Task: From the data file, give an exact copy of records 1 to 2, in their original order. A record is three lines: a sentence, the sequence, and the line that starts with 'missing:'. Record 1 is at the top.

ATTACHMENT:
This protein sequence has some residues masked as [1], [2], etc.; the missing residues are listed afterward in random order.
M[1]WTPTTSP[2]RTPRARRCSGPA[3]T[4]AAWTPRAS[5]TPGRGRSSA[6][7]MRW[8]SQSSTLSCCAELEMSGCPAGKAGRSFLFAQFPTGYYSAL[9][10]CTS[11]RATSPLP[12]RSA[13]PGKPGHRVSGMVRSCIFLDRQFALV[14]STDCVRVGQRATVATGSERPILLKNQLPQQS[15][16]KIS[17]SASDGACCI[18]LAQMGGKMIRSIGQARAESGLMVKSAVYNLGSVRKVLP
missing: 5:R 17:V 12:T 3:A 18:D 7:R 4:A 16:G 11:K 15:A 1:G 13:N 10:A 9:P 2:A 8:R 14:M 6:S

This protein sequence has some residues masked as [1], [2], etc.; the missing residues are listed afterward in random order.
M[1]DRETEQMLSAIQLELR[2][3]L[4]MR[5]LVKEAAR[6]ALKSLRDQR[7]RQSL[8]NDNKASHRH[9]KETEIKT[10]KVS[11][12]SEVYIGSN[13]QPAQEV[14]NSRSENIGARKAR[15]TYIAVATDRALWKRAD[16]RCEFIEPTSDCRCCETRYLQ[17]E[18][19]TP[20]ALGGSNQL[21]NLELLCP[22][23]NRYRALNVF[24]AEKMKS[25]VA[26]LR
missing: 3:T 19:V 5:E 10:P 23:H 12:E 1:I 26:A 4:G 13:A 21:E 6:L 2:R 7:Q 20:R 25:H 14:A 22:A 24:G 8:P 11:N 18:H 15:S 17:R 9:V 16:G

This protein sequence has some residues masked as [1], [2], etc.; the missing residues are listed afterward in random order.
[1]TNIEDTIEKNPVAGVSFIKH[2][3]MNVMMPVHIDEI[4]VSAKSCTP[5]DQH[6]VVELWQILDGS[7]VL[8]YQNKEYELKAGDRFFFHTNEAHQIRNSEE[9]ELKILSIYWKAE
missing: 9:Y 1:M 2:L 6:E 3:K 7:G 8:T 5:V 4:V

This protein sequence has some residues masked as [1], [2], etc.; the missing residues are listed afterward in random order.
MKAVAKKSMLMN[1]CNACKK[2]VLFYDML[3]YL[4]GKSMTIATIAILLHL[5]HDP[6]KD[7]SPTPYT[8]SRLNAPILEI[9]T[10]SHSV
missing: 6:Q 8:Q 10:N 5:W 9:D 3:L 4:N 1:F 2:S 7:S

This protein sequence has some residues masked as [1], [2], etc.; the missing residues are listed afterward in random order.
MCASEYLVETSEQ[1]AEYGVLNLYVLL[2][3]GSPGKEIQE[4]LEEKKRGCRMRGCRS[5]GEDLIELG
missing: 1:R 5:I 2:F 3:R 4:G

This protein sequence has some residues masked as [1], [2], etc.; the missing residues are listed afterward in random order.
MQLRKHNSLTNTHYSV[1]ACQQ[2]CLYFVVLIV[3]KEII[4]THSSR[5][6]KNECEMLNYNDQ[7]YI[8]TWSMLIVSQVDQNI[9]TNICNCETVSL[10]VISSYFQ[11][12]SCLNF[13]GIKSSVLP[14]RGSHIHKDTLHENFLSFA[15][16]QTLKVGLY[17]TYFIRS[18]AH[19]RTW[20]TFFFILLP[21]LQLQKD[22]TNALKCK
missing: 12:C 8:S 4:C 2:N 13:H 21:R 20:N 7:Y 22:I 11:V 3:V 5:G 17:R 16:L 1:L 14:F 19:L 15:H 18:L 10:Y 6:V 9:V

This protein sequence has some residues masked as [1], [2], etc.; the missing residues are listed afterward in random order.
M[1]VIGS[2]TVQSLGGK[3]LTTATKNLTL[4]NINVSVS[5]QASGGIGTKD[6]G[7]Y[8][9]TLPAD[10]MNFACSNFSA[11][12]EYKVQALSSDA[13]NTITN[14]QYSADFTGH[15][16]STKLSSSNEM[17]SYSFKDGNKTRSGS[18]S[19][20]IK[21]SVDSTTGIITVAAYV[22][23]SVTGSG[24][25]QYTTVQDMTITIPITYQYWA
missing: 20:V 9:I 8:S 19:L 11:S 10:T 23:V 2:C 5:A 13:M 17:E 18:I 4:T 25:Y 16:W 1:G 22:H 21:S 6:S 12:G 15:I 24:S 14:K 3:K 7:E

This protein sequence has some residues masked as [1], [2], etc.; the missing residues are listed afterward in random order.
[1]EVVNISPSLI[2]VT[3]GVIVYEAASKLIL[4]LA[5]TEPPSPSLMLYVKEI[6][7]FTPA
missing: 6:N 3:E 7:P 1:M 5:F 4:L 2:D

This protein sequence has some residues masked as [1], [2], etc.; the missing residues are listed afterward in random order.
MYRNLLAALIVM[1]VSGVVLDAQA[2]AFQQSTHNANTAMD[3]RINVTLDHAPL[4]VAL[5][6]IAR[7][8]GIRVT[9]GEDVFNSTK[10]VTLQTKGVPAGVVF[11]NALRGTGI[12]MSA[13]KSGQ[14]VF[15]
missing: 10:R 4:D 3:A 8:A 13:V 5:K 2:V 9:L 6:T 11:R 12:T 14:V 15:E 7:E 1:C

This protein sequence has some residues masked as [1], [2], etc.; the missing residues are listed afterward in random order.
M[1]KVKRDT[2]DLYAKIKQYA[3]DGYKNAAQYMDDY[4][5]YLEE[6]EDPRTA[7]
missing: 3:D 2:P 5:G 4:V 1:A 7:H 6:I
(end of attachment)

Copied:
This protein sequence has some residues masked as [1], [2], etc.; the missing residues are listed afterward in random order.
M[1]WTPTTSP[2]RTPRARRCSGPA[3]T[4]AAWTPRAS[5]TPGRGRSSA[6][7]MRW[8]SQSSTLSCCAELEMSGCPAGKAGRSFLFAQFPTGYYSAL[9][10]CTS[11]RATSPLP[12]RSA[13]PGKPGHRVSGMVRSCIFLDRQFALV[14]STDCVRVGQRATVATGSERPILLKNQLPQQS[15][16]KIS[17]SASDGACCI[18]LAQMGGKMIRSIGQARAESGLMVKSAVYNLGSVRKVLP
missing: 5:R 17:V 12:T 3:A 18:D 7:R 4:A 16:G 11:K 15:A 1:G 13:N 10:A 9:P 2:A 8:R 14:M 6:S

This protein sequence has some residues masked as [1], [2], etc.; the missing residues are listed afterward in random order.
M[1]DRETEQMLSAIQLELR[2][3]L[4]MR[5]LVKEAAR[6]ALKSLRDQR[7]RQSL[8]NDNKASHRH[9]KETEIKT[10]KVS[11][12]SEVYIGSN[13]QPAQEV[14]NSRSENIGARKAR[15]TYIAVATDRALWKRAD[16]RCEFIEPTSDCRCCETRYLQ[17]E[18][19]TP[20]ALGGSNQL[21]NLELLCP[22][23]NRYRALNVF[24]AEKMKS[25]VA[26]LR
missing: 3:T 19:V 5:E 10:P 23:H 12:E 1:I 26:A 4:G 13:A 21:E 6:L 2:R 7:Q 20:R 25:H 14:A 22:A 24:G 8:P 11:N 18:H 15:S 17:R 9:V 16:G